(although even such a solution would still need a general policy level
    buy-in i guess - we dont want half of the syscalls traced, the other
    half objected to by maintainers. So it's either all or nothing.)

    and the question also arises: why not do this on a debuginfo level? This
    information can be extracted from the debuginfo. We could change
    'asmlinkage' to 'syscall_linkage' to make it clear which functions are
    syscalls.

    Ingo
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  3. Re: System call instrumentation

    * Ingo Molnar (mingo@elte.hu) wrote:
    >
    > * Mathieu Desnoyers wrote:
    >
    > > Hi Ingo,
    > >
    > > I looked at the system call instrumentation present in LTTng lately. I
    > > tried different solutions, e.g. hooking a kernel-wide syscall trace in
    > > do_syscall_trace, but it appears that I ended up re-doing another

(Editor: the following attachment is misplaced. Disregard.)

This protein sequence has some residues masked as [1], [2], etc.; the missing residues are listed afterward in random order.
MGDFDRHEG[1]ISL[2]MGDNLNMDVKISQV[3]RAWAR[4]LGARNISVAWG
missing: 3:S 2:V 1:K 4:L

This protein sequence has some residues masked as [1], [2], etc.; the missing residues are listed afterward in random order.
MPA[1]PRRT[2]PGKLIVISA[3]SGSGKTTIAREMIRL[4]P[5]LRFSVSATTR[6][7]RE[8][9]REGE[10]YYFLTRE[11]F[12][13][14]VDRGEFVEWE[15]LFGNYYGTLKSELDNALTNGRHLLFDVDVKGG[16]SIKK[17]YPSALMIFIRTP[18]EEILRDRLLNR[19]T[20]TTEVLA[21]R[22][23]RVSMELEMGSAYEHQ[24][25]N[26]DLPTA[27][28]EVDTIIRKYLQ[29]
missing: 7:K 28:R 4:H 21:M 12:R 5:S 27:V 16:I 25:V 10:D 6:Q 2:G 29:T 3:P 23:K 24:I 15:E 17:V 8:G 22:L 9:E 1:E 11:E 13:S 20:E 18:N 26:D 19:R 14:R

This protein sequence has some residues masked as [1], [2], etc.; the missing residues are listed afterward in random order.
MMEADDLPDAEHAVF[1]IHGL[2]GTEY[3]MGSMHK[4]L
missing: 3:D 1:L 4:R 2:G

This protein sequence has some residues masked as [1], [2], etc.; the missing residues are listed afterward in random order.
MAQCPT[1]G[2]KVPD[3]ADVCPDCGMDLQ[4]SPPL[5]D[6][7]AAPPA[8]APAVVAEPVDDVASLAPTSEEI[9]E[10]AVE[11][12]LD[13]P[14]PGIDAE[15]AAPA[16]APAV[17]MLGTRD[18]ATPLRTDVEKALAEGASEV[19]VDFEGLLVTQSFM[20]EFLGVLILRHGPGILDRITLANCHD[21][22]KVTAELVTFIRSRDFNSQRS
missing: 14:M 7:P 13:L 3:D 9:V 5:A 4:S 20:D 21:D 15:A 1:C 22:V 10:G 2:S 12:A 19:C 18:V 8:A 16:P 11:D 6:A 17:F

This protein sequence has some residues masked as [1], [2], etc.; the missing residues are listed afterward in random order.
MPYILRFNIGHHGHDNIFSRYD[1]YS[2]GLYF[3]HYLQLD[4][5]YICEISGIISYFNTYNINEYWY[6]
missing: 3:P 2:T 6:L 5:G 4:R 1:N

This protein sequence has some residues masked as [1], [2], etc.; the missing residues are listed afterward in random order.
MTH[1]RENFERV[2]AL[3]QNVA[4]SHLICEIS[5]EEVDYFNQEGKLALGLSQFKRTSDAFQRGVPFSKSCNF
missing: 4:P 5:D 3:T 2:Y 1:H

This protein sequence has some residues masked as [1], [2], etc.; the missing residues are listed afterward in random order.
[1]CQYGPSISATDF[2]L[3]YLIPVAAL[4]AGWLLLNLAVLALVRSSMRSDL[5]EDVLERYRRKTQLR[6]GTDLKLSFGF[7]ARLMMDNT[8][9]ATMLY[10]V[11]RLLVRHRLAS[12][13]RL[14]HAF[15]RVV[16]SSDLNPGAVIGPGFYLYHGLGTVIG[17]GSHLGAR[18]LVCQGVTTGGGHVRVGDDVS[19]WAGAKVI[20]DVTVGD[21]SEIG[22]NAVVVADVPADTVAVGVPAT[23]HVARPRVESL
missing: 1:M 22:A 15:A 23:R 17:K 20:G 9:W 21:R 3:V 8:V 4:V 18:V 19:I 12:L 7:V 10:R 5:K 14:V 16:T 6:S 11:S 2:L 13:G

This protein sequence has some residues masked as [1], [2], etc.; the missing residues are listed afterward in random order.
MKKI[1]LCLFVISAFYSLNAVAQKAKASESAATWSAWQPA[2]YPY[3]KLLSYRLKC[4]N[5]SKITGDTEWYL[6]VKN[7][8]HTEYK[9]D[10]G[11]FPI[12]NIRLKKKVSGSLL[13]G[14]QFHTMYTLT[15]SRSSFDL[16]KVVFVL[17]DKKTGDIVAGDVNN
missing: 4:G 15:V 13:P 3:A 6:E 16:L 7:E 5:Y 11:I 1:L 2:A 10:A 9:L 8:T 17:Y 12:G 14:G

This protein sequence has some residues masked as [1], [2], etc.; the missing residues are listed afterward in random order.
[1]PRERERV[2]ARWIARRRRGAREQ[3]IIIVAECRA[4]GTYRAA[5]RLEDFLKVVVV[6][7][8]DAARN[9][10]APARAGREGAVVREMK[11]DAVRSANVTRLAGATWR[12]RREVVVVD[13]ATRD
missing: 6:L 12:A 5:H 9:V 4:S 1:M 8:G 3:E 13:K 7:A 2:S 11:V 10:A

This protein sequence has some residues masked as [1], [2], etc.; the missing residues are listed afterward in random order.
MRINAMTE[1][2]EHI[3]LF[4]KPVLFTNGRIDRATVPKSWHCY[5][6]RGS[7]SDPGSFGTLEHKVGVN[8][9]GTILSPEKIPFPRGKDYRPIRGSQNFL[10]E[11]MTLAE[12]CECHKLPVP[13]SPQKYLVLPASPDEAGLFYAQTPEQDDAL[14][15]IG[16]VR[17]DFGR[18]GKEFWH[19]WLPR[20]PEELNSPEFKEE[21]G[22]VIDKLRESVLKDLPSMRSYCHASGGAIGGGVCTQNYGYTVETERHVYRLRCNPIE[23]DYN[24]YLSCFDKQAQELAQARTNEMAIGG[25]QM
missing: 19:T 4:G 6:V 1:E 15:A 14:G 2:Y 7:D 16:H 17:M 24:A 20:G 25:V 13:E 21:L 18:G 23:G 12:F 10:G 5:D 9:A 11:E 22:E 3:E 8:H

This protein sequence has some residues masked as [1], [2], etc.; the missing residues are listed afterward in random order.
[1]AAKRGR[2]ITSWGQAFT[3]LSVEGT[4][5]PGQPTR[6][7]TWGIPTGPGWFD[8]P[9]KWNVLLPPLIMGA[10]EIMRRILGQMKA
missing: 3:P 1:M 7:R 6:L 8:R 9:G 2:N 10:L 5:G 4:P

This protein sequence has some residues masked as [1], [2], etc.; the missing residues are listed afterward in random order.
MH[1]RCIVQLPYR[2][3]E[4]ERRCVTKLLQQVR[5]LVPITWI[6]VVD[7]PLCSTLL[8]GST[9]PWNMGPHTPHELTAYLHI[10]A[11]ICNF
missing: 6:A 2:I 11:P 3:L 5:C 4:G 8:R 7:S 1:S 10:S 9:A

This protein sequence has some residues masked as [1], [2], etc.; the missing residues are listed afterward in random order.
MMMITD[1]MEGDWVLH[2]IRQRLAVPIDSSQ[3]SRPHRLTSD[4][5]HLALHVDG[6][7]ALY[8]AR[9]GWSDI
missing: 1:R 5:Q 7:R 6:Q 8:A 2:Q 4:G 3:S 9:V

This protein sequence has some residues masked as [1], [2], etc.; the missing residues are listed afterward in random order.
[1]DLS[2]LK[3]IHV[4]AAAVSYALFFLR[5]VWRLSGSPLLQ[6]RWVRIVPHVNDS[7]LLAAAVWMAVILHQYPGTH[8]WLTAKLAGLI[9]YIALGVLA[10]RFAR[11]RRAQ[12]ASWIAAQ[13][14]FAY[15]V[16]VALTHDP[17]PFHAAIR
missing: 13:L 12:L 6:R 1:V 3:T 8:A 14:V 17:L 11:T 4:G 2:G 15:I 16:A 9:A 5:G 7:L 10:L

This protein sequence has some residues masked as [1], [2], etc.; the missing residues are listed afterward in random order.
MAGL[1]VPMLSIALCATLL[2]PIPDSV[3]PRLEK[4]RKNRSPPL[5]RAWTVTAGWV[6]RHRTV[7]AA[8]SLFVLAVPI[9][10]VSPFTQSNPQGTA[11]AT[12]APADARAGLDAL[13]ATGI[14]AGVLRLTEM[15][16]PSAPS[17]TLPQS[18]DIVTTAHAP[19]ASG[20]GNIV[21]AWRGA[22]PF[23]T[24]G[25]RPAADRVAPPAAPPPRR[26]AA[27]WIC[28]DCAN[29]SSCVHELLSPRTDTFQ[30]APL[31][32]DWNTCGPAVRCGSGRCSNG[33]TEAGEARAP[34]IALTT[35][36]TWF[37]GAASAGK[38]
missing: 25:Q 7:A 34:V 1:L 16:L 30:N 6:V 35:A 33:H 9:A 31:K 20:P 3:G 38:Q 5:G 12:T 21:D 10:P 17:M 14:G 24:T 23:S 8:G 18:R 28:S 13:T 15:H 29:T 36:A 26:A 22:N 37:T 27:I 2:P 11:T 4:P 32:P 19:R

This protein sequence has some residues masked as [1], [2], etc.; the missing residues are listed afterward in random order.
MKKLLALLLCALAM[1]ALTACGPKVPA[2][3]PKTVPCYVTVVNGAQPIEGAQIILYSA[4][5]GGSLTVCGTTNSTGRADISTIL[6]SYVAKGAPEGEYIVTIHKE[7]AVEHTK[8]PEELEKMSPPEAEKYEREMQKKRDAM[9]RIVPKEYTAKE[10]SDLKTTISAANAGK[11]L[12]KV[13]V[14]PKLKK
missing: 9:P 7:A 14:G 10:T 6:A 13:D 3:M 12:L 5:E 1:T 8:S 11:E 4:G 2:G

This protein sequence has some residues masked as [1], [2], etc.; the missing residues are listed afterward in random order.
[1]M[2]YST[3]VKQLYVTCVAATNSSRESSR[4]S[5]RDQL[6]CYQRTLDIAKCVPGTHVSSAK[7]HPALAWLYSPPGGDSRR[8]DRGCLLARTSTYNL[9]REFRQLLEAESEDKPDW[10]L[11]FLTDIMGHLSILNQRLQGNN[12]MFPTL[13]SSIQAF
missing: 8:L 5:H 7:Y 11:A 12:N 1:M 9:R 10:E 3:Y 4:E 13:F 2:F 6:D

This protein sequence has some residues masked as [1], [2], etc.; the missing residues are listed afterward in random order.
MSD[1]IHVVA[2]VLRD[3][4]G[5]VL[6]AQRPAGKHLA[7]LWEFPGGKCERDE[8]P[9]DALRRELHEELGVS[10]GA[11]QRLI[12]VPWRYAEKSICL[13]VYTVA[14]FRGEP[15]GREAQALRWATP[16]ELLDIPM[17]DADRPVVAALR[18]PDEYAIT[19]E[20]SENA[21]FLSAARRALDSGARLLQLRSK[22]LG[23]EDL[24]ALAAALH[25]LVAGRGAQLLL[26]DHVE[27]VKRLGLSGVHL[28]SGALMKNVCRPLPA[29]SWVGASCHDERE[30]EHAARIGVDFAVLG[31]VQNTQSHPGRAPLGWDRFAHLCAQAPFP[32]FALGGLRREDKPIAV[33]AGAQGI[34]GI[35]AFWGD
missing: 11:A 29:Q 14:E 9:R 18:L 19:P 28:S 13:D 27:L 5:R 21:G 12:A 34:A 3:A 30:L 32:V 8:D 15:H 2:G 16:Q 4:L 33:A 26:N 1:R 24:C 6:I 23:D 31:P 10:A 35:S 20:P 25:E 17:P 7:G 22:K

> > syscall table, which consists of specialized functions which extracts
    > > the string and data structure parameters from user-space. Since code
    > > duplication is not exactly wanted, I think that the original approach
    > > taken in my patchset, which is to instrument the kernel code at the
    > > sys_* level (e.g. sys_open), which is the earliest level where the
    > > parameter information is made available to the kernel, is still the
    > > best way to go.

    >
    > hm, i'm not sure about this. I've implemented system call tracing in -rt
    > [embedded in the latency tracer] and it only needed changes in entry.S,
    > not in every system call site. Now, granted, that tracer was simpler
    > than what LTTng tries to do, but do we _really_ need more complexity? A
    > trace point that simply expresses:
    >
    > sys_call_event(int sysno, long param1, long param2, long param3,
    > long param4, long param5, long param6);
    >


    That would work for all system calls that doesn't have parameters like
    "const char __user *filename".

    > would be more than enough in 99% of the cases.


    Hrm, not sure about that :

    grep asmlinkage include/linux/syscalls.h|wc -l
    321

    grep -e asmlinkage.*__user include/linux/syscalls.h | wc -l
    162

    So about 50% of system calls have to get pointers from userspace.


    > If you want to extract